The Logic of/in Tragedy (Seminar)

Drama/Theatre/Performance and Philosophy: The Logic of/in Tragedy

Mittwoch, 14-16 Uhr, Raum 1.411, IG Farben-Haus, Campus Westend

This seminar will examine the relationships between the discursive practices of Drama/Theatre/Performance and Philosophy, in particular with regard to how logical arguments have been embedded within the narrative structures and the dramatic situations in tragedy. The seminar will focus on Sophocles’ three Theban plays: Antigone, Oedipus Tyrannus and Oedipus at Colonus and a selection of plays by Ibsen and Strindberg. The seminar will begin by raising general issues with regard to the interactions between the discursive practices of Performance and Philosophy.

Following this introduction the seminar will explore how tragedies can be characterized in terms of how they contextualize complex logical arguments, where at crucial turning-points the laws of logic are challenged. The dialectical tensions between logic and human nature – and what it means to be human – are a crucial component of Sophoclean tragedy, and these tensions are frequently formulated as riddles and as oracular or prophetic statements. The Chorus also has a crucial role for unfolding and challenging the laws of logic and their contextualizations. The complex relations between Aristotle’s Poetics and his theory of logic will also be carefully studied.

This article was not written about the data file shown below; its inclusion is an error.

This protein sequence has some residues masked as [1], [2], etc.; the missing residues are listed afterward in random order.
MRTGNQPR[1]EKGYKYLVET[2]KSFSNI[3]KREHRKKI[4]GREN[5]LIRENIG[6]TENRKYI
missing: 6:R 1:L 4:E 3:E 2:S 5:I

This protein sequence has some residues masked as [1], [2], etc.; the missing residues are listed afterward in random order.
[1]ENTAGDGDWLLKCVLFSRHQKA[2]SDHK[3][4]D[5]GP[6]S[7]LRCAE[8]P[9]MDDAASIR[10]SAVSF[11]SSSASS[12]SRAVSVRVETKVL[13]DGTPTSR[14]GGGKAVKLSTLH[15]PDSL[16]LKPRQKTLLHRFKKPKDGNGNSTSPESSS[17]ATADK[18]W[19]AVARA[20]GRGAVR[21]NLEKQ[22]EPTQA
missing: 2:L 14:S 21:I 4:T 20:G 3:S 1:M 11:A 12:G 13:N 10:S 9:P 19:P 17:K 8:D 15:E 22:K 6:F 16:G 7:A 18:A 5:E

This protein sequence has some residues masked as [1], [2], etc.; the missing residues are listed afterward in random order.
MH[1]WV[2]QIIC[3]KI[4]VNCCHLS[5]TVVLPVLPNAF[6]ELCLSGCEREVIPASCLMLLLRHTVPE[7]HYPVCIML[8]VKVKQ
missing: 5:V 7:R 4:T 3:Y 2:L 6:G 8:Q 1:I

In addition to the analysis of the three Classical plays, modern and contemporary interpretations and adaptations of these plays will be presented and discussed from a dramaturgical perspective, examining in particular Brecht’s adaptation of the Hölderlin translation of Antigone which he directed in Switzerland and Berlin after the Second World War, and after which Antigonemodell 1948 was published, documenting this production. This was the first Modellbuch on the basis of which Brecht and his collaborators developed a new concept for documenting performances. Brecht’s Lehrstücke, which were written as he and Walter Benjamin had become close friends will also be examined in this broader context.